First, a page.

Cambridge world’s No 1 University for second consecutive year

7 September 2011

The University of Cambridge has retained its prime position in the QS World University Rankings.

Last year Cambridge ousted Harvard University from the top spot, which the US institution had hitherto held onto for every year since 2004.

Vice Chancellor Leszek Borysiewicz said: “As one of the world’s leading research universities Cambridge makes a unique contribution to society and to the individual, not just here in the UK but globally. We help to uphold the reputation of the UK as a centre of excellence internationally.”

“While university league tables tend to over-simplify the range of achievements at institutions, it is particularly pleasing to note that the excellence of the transformative research, research that changes people’s lives, carried out at Cambridge is so well regarded by fellow academics worldwide,” Pro-Vice Chancellor for Planning and Resources, Steve Young said in a statement.

Ben Sowter, head of research at QS, explained: “The gap between Cambridge and Harvard is very small, but Cambridge’s superior student/faculty ratio helped tip the balance. Individual attention is one of the key attractions of the Oxbridge tutorial system.”

Speaking to Bloomberg, he said: “British universities have the edge on international indicators, particularly international faculty, the proportion of staff who are from overseas.”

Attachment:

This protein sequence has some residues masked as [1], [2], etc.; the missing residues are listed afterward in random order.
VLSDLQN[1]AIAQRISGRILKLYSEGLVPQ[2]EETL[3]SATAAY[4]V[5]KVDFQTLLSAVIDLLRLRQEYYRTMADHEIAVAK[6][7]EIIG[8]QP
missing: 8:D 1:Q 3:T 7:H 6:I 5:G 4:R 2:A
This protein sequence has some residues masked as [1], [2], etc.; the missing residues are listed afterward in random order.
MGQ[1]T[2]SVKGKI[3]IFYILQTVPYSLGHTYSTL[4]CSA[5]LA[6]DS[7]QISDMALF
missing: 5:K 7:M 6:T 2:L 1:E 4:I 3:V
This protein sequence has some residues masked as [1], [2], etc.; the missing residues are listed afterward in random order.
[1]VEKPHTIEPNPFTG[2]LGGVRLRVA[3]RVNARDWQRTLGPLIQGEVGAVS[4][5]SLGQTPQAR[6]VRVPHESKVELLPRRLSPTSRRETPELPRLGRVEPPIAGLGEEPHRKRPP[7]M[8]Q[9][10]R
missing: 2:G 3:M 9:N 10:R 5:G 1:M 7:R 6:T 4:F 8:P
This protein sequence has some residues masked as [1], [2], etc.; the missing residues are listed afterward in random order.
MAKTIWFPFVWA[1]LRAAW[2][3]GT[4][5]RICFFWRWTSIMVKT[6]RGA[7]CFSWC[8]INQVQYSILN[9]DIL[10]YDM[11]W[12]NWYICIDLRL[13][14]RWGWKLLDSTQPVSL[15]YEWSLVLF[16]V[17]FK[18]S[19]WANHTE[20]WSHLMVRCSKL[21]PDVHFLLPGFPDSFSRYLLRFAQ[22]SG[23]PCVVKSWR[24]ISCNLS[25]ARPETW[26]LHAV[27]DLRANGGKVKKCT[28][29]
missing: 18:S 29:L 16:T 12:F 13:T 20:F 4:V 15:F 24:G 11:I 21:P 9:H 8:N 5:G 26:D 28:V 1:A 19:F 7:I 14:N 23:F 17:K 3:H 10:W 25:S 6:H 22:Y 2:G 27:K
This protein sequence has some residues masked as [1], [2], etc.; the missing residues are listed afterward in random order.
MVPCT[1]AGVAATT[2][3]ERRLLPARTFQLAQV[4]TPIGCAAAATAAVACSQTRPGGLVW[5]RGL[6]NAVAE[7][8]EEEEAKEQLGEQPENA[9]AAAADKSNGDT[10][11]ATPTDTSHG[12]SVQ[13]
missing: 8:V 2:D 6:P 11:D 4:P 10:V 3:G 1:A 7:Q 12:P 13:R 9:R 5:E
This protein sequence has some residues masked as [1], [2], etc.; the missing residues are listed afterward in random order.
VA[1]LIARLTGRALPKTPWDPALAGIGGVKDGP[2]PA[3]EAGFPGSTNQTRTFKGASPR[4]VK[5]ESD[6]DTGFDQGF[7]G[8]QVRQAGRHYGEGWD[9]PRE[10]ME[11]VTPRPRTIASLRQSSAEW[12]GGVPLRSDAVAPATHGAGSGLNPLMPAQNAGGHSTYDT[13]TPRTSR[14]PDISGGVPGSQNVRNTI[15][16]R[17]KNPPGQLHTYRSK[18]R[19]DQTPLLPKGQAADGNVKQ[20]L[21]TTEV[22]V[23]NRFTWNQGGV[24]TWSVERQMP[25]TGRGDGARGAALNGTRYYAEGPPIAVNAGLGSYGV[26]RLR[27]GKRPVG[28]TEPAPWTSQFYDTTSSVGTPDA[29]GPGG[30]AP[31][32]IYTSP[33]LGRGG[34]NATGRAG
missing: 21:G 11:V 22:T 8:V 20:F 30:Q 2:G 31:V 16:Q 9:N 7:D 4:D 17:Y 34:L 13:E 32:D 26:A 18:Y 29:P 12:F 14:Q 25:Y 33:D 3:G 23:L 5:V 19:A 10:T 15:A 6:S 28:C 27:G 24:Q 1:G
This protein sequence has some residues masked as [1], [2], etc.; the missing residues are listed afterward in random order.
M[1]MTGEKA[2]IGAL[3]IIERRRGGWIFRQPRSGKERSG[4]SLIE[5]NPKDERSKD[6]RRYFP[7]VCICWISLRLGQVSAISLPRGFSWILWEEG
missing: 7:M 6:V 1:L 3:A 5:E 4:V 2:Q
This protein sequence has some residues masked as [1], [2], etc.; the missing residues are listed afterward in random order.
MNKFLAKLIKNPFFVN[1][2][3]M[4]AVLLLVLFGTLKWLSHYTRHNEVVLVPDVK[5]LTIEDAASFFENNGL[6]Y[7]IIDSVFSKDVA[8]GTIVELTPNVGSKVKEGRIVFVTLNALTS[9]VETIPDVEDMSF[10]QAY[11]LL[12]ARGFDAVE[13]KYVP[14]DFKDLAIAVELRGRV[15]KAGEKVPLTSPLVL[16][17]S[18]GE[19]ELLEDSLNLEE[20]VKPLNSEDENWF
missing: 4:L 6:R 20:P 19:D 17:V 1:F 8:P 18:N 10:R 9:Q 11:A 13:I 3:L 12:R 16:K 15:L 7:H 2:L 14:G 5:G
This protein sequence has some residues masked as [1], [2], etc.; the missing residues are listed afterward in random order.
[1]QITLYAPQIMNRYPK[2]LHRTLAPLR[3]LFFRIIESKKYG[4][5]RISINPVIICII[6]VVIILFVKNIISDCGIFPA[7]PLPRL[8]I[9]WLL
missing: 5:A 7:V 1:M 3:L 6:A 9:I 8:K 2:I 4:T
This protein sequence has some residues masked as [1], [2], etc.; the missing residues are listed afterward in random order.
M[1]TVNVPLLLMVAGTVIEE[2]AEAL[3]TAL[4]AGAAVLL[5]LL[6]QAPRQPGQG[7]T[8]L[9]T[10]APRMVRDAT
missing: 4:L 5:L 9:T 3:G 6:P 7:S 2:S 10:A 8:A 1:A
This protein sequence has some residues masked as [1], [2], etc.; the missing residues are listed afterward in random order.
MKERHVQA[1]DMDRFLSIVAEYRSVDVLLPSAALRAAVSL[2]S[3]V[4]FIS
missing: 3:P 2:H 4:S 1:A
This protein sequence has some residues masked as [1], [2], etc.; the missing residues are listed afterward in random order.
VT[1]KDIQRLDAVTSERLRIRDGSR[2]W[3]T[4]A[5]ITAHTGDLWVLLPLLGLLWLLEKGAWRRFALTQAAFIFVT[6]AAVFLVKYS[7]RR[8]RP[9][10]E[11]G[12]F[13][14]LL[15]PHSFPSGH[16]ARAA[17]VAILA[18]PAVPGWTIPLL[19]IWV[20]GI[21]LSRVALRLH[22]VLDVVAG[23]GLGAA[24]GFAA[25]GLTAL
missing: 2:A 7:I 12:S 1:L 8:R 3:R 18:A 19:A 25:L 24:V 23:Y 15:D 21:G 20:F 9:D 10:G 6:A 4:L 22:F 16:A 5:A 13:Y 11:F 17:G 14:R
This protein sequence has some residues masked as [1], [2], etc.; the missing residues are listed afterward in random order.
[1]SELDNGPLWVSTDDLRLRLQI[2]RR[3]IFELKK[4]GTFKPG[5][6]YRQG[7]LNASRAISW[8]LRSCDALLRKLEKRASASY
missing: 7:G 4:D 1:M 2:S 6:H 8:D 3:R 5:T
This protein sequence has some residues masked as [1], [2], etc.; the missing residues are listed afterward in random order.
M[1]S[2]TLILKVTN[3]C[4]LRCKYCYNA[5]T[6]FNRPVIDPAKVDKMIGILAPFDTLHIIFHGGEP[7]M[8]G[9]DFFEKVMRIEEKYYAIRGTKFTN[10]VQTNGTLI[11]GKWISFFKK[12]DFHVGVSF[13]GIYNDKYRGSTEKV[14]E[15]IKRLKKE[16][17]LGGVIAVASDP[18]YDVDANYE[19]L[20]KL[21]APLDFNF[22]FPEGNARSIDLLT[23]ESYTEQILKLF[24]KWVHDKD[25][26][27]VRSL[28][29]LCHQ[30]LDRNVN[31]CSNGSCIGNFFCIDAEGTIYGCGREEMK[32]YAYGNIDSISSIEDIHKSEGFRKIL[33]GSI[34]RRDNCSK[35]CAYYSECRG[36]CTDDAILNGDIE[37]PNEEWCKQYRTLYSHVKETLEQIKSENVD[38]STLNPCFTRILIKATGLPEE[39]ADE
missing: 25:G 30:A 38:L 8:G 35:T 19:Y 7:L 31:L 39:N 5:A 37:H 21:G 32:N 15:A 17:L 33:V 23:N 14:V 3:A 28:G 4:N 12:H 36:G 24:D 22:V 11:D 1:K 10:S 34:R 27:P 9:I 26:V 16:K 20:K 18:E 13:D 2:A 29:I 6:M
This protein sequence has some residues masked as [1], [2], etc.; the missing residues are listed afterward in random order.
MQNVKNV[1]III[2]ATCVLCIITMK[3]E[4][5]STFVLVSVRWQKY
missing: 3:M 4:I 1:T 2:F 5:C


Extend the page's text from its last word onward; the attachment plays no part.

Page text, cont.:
Oxford University was the next highest rated British university at fifth, one place above where it came in 2010.

Other British universities to make the top ten were Imperial College at sixth University College London at seventh. Both institutions slipped from their position last year. UCL slipped by place, while Imperial dropped a sizeable four places from its 2010 ranking.

Although the number of British higher education institutions in the top 100 slid from 19 last year to 18, 31 made it into top 200, an increase on 30 last year.

A spokesman for the Department for Business, Innovation and Skills said the success of British institutions was “well deserved”.

“Our reforms will put students at the heart of the system, allowing popular universities to expand and putting the sector on a sustainable financial footing.

“We expect total funding for UK universities to grow by around 10% by 2014-15.”

By contrast, while Sowter said it “welcome news” news that the controversy surrounding cuts to higher education spending and raised tuition fees did affect British rankings this year, he believed “the worst effects of the funding cuts have yet to be felt by UK universities.

“Pre-emptive redundancies and increased student intake have led to worse student to faculty ratios relative to their international peers.

“Of the 37 UK universities in the top 300, 34 fared worse in this measure than in 2010.”

This year information on tuition fees has been published for the first time.

British institutions, many of whom will increase fees to £9000 in 2012, trailed behind their continental counterparts with regards to value for money.

Courses in a number of universities the Netherlands, including Amsterdam, Utrecht, Leiden, Maastricht and Groningen cost less than £2000 a year.

QS rankings are measured 40% on the academic reputation of the university, 10% on employability of graduates, 20% ton research citations, 20% on the staff-student ratio and 10% on the make-up of international the make-up of the staff and student body. Over 2000 higher education institutions worldwide are considered.

Judith Welikala

Photo: James Appleton